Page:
Frequently asked questions

How does a pharmacogenetic analysis work exactly?

The procedure is very simple for our patients. They can be referred by their attending doctor or can make an appointment directly with us. They will then receive a kit for saliva sampling sent directly to their home. The sample is returned to the practice to be analysed by our certified lab partner. Finally, the results are discussed personally in detail with the patient. If so wished, the patient can provide a saliva or blood sample in our practice without making an appointment.

What is the difference between a genetic test and a pharmacogenetic test?

As a rule, a genetic test attempts to uncover evidence of the causative genetic modification through the breakdown of a person's genome. In contrast, pharmacogenetic tests search for genetic differences that determine the metabolism, as well as the effects and side effects of medications. "Genetic" and "pharmacogenetics" tests pursue fundamentally distinct goals and should therefore be assessed differently due to ethical, legal and social points of view.

Why is the subject of genes normally not, or only rarely, addressed at the doctor's office?

Patients have always been asked by the doctor about their family history during the medical interview. This is an important part of medical screening and may provide a clue to aid in diagnosis and the determination of a possible therapy. A further reason why molecular genetics was not as widely addressed by doctors in the past was the extremely high cost of analysis. This has fallen dramatically in recent years.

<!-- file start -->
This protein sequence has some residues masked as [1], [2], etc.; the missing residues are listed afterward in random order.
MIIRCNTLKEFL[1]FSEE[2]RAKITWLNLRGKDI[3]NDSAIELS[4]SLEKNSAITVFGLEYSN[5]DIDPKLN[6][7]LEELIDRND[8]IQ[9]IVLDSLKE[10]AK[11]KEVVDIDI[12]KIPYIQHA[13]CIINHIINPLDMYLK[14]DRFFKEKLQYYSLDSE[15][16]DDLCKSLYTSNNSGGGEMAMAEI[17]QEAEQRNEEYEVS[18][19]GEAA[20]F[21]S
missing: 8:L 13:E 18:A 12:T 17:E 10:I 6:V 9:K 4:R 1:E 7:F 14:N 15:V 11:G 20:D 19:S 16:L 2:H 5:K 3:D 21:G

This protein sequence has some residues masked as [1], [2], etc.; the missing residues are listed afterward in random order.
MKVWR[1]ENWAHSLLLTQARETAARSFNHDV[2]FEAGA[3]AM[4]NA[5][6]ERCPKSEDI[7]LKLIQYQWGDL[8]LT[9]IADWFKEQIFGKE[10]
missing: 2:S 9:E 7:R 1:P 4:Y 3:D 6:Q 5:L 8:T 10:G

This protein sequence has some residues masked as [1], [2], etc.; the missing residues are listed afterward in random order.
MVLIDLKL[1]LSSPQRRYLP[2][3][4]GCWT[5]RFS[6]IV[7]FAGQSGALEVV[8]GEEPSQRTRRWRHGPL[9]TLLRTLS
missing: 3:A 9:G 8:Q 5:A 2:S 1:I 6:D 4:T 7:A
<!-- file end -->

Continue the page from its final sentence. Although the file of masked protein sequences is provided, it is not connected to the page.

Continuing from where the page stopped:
Which are the cooperation partners of the Practice for Personalised Medicine?

Our Practice works closely together with the Genetikzentrum Zürich (PD Dr. Gabor Matyas) and bio.logis, Zentrum für Humangenetik, Frankfurt (Prof. Dr. med. Daniela Steinberger).

How secure is my data?

The user's results are connected exclusively to the anonymous user name at the portal. Only the user can make a connection between a user name and the personal data.

What happens to the sample after screening?

The sample may be stored for further tests or destroyed, if so desired. If the DNA is stored in the laboratory, any follow-up procedures can be made at a discounted price as the cost of resampling and materials needed are eliminated.